Structure of the Chlamydia protein CADD reveals a redox enzyme that modulates host cell apoptosis.Schwarzenbacher, R., Stenner-Liewen, F., Liewen, H., Robinson, H., Yuan, H., Bossy-Wetzel, E., Reed, J.C., Liddington, R.C.
(2004) J Biol Chem 279: 29320-29324
- PubMed: 15087448
- DOI: https://doi.org/10.1074/jbc.M401268200
- Primary Citation of Related Structures:
- PubMed Abstract:
The Chlamydia protein CADD (Chlamydia protein associating with death domains) has been implicated in the modulation of host cell apoptosis via binding to the death domains of tumor necrosis factor family receptors. Transfection of CADD into mammalian cells induces apoptosis. Here we present the CADD crystal structure, which reveals a dimer of seven-helix bundles. Each bundle contains a di-iron center adjacent to an internal cavity, forming an active site similar to that of methane mono-oxygenase hydrolase. We further show that CADD mutants lacking critical metal-coordinating residues are substantially less effective in inducing apoptosis but retain their ability to bind to death domains. We conclude that CADD is a novel redox protein toxin unique to Chlamydia species and propose that both its redox activity and death domain binding ability are required for its biological activity.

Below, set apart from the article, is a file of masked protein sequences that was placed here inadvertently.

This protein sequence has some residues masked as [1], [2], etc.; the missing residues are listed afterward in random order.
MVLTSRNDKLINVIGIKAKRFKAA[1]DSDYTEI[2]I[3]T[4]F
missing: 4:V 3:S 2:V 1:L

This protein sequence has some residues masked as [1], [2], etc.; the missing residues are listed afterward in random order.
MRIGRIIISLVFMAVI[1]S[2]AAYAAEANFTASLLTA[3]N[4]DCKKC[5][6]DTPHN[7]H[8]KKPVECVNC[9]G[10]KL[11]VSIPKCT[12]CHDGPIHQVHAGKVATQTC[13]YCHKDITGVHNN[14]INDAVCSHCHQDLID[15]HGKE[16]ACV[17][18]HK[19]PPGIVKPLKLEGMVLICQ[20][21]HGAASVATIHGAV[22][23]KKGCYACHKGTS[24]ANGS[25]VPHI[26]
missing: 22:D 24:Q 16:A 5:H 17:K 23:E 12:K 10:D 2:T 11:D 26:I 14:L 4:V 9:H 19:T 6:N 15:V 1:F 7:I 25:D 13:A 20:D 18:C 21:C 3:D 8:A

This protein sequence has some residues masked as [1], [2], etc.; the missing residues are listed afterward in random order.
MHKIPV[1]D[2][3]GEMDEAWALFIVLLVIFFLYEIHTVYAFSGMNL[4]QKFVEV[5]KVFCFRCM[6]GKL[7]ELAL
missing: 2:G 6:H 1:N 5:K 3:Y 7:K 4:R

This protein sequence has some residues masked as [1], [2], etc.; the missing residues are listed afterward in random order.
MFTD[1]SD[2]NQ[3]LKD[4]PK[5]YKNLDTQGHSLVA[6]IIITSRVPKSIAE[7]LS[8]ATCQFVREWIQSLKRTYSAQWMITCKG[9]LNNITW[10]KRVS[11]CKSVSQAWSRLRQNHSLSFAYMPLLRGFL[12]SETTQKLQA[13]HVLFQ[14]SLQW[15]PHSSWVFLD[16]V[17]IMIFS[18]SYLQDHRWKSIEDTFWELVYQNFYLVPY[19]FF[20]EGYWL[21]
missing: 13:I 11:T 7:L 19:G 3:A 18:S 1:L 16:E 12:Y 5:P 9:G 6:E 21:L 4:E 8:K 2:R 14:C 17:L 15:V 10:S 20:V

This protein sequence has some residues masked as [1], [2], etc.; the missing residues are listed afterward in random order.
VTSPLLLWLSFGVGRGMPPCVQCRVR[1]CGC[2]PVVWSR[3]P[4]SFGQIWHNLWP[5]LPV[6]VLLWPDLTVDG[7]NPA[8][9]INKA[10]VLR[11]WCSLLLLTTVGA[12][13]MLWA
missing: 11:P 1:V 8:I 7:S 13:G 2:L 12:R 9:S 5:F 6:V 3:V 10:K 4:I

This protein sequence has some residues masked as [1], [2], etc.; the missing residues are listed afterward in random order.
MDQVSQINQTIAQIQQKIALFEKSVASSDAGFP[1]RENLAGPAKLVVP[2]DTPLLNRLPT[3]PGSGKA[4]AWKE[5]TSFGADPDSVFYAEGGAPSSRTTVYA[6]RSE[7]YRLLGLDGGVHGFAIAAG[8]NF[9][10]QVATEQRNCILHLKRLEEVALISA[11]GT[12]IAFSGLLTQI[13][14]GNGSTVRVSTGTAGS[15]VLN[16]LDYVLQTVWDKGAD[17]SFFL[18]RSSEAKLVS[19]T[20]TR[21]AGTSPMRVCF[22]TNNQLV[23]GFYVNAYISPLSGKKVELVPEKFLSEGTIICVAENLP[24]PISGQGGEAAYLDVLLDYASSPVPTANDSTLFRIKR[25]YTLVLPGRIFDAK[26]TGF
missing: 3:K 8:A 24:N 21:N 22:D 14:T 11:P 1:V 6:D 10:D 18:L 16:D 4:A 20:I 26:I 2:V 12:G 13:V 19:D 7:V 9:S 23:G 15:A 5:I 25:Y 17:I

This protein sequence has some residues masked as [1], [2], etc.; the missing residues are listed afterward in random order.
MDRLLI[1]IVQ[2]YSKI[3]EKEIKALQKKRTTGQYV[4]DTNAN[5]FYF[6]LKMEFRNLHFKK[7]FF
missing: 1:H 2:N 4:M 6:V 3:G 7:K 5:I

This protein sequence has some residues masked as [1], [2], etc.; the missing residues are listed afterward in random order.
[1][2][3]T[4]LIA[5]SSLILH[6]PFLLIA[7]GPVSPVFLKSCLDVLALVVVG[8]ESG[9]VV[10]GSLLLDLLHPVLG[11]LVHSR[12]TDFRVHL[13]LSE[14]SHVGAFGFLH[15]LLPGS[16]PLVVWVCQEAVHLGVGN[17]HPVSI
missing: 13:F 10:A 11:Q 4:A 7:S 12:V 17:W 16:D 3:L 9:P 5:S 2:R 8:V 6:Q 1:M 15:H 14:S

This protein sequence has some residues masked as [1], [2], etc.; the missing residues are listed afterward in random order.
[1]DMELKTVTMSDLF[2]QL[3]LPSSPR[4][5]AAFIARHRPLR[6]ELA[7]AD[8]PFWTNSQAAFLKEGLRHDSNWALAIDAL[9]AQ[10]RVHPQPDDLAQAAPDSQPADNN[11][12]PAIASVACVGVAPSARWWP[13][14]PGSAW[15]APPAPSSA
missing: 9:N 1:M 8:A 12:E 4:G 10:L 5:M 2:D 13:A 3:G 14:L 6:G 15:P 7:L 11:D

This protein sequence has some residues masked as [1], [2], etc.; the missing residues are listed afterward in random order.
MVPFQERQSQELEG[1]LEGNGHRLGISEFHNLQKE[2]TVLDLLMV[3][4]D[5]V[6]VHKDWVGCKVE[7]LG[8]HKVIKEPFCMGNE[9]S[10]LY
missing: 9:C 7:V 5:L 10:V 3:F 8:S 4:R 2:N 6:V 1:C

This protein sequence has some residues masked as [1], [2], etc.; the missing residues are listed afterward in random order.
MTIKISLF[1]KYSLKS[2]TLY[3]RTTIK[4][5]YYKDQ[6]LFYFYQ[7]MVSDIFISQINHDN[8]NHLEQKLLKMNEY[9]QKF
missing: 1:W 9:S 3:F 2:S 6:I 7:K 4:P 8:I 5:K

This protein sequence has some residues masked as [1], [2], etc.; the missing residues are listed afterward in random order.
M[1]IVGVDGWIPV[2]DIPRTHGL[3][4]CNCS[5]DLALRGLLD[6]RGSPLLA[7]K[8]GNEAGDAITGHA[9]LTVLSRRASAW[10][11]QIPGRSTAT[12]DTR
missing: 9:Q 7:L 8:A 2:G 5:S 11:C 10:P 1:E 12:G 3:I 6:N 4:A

The Burnham Institute, La Jolla, California 92037, USA.